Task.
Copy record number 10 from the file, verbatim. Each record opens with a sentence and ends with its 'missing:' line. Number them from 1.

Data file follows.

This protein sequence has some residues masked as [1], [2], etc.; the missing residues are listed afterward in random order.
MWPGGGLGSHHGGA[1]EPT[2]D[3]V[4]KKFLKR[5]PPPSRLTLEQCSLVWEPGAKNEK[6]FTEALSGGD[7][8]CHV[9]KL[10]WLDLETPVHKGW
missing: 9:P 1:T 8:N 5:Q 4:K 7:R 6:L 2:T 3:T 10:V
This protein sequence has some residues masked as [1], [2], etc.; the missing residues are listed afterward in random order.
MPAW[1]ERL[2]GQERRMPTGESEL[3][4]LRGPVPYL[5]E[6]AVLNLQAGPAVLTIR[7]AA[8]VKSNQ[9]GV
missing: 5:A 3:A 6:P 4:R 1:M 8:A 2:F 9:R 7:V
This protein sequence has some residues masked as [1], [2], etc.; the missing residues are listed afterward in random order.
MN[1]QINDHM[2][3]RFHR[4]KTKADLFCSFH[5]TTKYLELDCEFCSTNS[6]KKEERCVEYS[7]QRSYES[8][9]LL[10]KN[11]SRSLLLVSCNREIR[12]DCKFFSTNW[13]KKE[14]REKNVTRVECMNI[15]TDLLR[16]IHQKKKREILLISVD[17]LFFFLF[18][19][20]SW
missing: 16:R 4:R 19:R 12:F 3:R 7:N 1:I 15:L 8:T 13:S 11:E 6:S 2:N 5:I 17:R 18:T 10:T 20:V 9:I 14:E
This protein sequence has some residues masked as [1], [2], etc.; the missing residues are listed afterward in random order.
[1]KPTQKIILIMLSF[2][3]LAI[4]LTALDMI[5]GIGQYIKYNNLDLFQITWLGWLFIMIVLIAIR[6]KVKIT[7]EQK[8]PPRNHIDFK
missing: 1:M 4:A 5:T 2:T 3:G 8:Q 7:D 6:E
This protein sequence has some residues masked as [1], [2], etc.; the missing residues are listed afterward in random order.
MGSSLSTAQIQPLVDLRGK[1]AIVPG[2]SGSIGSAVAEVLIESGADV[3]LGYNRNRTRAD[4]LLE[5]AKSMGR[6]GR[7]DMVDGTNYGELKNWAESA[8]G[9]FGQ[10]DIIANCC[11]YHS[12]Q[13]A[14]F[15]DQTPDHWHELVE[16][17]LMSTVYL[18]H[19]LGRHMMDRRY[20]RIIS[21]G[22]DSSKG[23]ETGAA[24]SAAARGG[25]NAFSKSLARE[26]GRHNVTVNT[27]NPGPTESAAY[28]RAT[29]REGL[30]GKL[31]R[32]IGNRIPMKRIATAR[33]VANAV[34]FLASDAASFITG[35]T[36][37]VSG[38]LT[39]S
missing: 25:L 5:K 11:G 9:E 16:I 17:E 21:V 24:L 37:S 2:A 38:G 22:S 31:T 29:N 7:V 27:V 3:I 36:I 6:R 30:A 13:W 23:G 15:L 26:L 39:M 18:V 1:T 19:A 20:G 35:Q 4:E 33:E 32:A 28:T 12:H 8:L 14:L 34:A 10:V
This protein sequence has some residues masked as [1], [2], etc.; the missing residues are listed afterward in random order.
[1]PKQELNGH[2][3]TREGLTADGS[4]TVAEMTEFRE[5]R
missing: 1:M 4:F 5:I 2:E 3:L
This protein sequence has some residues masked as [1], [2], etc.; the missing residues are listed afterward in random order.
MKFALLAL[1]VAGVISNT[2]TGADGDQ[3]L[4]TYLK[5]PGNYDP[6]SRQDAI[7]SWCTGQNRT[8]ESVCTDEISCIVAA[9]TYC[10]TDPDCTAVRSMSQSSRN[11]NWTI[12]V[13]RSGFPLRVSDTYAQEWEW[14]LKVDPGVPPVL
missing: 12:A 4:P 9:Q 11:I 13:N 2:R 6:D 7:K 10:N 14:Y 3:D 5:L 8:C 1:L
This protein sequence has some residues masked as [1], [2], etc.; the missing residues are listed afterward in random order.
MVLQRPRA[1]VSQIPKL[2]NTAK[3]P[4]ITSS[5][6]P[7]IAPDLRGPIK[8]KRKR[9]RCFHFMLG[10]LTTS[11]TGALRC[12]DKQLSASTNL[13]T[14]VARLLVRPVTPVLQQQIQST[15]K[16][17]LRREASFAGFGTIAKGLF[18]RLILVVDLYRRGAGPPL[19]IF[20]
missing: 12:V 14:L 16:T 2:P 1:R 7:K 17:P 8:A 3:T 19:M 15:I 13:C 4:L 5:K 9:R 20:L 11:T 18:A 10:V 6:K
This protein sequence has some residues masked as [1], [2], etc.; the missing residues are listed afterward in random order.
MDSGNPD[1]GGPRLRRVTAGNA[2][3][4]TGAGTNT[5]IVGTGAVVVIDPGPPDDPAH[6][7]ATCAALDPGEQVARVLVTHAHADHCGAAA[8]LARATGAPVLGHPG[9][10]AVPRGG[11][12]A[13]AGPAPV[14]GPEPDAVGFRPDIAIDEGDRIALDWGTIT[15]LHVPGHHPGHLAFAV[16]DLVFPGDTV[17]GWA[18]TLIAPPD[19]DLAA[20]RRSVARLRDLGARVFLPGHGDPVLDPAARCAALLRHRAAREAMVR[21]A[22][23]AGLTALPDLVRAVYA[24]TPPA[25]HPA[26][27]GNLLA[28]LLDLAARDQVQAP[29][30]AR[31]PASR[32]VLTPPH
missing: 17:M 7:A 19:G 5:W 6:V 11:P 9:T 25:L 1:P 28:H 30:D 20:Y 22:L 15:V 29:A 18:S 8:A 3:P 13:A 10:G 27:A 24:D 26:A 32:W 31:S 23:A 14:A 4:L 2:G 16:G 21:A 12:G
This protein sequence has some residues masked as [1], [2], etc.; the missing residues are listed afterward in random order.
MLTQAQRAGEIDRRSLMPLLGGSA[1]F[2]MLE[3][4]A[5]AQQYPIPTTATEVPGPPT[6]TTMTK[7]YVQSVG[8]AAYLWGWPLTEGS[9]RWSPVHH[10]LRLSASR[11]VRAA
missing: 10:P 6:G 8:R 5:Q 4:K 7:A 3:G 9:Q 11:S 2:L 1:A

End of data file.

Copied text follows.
This protein sequence has some residues masked as [1], [2], etc.; the missing residues are listed afterward in random order.
MLTQAQRAGEIDRRSLMPLLGGSA[1]F[2]MLE[3][4]A[5]AQQYPIPTTATEVPGPPT[6]TTMTK[7]YVQSVG[8]AAYLWGWPLTEGS[9]RWSPVHH[10]LRLSASR[11]VRAA
missing: 10:P 6:G 8:R 5:Q 4:K 7:A 3:G 9:Q 11:S 2:L 1:A